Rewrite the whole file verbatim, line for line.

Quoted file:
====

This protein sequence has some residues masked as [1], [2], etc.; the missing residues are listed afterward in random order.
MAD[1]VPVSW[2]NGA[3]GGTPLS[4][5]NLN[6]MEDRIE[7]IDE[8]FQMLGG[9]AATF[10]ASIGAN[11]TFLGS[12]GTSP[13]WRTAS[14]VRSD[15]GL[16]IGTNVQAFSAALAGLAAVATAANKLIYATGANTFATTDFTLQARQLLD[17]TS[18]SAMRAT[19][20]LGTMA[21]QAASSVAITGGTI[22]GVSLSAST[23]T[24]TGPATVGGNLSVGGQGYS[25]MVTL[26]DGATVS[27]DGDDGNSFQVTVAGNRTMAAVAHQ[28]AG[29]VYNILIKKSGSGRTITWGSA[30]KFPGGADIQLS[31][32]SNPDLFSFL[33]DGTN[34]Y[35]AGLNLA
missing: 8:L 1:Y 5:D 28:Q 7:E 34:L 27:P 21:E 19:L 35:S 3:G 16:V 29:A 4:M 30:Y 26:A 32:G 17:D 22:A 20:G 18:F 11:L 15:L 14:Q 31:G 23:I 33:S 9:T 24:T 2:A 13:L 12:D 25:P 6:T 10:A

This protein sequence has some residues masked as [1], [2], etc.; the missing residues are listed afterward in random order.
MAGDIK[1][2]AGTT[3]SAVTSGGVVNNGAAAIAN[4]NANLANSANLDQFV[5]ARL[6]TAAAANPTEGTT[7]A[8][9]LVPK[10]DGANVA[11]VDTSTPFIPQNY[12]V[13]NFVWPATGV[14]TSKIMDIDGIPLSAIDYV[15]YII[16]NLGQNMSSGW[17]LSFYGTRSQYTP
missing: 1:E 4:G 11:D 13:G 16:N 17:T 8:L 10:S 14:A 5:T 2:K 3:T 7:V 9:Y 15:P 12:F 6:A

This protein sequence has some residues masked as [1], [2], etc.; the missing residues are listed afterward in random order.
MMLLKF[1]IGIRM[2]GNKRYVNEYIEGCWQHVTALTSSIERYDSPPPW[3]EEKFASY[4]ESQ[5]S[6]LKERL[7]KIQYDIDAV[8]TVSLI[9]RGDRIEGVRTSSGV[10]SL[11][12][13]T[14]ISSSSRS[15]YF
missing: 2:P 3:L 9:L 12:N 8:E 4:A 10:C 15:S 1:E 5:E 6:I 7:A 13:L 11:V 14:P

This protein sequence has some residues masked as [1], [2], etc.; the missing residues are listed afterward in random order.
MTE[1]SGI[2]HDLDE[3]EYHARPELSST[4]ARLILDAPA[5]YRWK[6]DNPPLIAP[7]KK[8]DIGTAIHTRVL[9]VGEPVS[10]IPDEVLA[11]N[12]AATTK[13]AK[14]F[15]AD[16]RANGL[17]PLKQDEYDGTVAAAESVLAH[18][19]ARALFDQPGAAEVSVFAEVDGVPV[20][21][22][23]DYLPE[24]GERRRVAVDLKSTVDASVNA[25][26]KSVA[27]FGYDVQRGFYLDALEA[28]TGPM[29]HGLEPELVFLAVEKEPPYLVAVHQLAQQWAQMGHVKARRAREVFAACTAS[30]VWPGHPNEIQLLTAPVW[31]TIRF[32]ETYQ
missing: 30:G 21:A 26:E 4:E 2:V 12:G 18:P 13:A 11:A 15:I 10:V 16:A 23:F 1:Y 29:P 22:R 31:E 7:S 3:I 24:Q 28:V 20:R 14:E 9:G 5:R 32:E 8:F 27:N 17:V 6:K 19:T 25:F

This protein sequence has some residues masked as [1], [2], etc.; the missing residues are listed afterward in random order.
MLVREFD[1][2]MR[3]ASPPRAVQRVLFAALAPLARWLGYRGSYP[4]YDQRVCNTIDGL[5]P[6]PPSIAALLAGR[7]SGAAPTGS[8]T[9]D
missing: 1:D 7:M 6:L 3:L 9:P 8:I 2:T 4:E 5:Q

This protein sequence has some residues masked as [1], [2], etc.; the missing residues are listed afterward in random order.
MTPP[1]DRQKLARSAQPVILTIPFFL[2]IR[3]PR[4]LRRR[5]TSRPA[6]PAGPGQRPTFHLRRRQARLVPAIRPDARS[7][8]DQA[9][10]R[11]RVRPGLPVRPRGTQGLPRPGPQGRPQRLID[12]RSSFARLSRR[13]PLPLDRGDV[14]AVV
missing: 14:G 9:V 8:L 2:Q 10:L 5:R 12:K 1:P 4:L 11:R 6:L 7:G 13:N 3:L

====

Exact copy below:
This protein sequence has some residues masked as [1], [2], etc.; the missing residues are listed afterward in random order.
MAD[1]VPVSW[2]NGA[3]GGTPLS[4][5]NLN[6]MEDRIE[7]IDE[8]FQMLGG[9]AATF[10]ASIGAN[11]TFLGS[12]GTSP[13]WRTAS[14]VRSD[15]GL[16]IGTNVQAFSAALAGLAAVATAANKLIYATGANTFATTDFTLQARQLLD[17]TS[18]SAMRAT[19][20]LGTMA[21]QAASSVAITGGTI[22]GVSLSAST[23]T[24]TGPATVGGNLSVGGQGYS[25]MVTL[26]DGATVS[27]DGDDGNSFQVTVAGNRTMAAVAHQ[28]AG[29]VYNILIKKSGSGRTITWGSA[30]KFPGGADIQLS[31][32]SNPDLFSFL[33]DGTN[34]Y[35]AGLNLA
missing: 8:L 1:Y 5:D 28:Q 7:E 34:L 27:P 21:E 19:L 35:S 3:G 16:V 29:A 4:M 30:Y 26:A 32:G 17:D 22:A 20:G 18:F 11:L 15:L 14:Q 31:G 23:I 33:S 9:T 24:T 2:A 13:L 12:D 25:P 6:T 10:A

This protein sequence has some residues masked as [1], [2], etc.; the missing residues are listed afterward in random order.
MAGDIK[1][2]AGTT[3]SAVTSGGVVNNGAAAIAN[4]NANLANSANLDQFV[5]ARL[6]TAAAANPTEGTT[7]A[8][9]LVPK[10]DGANVA[11]VDTSTPFIPQNY[12]V[13]NFVWPATGV[14]TSKIMDIDGIPLSAIDYV[15]YII[16]NLGQNMSSGW[17]LSFYGTRSQYTP
missing: 1:E 4:G 11:D 13:G 16:N 17:T 8:L 10:S 14:A 5:T 2:K 3:T 7:V 9:Y 15:P 12:F 6:A

This protein sequence has some residues masked as [1], [2], etc.; the missing residues are listed afterward in random order.
MMLLKF[1]IGIRM[2]GNKRYVNEYIEGCWQHVTALTSSIERYDSPPPW[3]EEKFASY[4]ESQ[5]S[6]LKERL[7]KIQYDIDAV[8]TVSLI[9]RGDRIEGVRTSSGV[10]SL[11][12][13]T[14]ISSSSRS[15]YF
missing: 2:P 3:L 9:L 12:N 8:E 4:A 10:C 15:S 1:E 5:E 6:I 7:A 13:L 11:V 14:P

This protein sequence has some residues masked as [1], [2], etc.; the missing residues are listed afterward in random order.
MTE[1]SGI[2]HDLDE[3]EYHARPELSST[4]ARLILDAPA[5]YRWK[6]DNPPLIAP[7]KK[8]DIGTAIHTRVL[9]VGEPVS[10]IPDEVLA[11]N[12]AATTK[13]AK[14]F[15]AD[16]RANGL[17]PLKQDEYDGTVAAAESVLAH[18][19]ARALFDQPGAAEVSVFAEVDGVPV[20][21][22][23]DYLPE[24]GERRRVAVDLKSTVDASVNA[25][26]KSVA[27]FGYDVQRGFYLDALEA[28]TGPM[29]HGLEPELVFLAVEKEPPYLVAVHQLAQQWAQMGHVKARRAREVFAACTAS[30]VWPGHPNEIQLLTAPVW[31]TIRF[32]ETYQ
missing: 30:G 21:A 26:E 4:E 2:V 12:G 18:P 13:A 11:A 15:I 10:V 16:A 23:F 1:Y 29:P 22:R 31:E 7:S 3:I 24:Q 28:V 20:R 14:E 9:G 5:R 32:E 8:F 27:N 17:V 6:K 19:T 25:F

This protein sequence has some residues masked as [1], [2], etc.; the missing residues are listed afterward in random order.
MLVREFD[1][2]MR[3]ASPPRAVQRVLFAALAPLARWLGYRGSYP[4]YDQRVCNTIDGL[5]P[6]PPSIAALLAGR[7]SGAAPTGS[8]T[9]D
missing: 1:D 7:M 6:L 3:L 9:P 8:I 2:T 4:E 5:Q

This protein sequence has some residues masked as [1], [2], etc.; the missing residues are listed afterward in random order.
MTPP[1]DRQKLARSAQPVILTIPFFL[2]IR[3]PR[4]LRRR[5]TSRPA[6]PAGPGQRPTFHLRRRQARLVPAIRPDARS[7][8]DQA[9][10]R[11]RVRPGLPVRPRGTQGLPRPGPQGRPQRLID[12]RSSFARLSRR[13]PLPLDRGDV[14]AVV
missing: 14:G 9:V 8:L 2:Q 10:L 5:R 12:K 1:P 4:L 11:R 6:L 7:G 13:N 3:L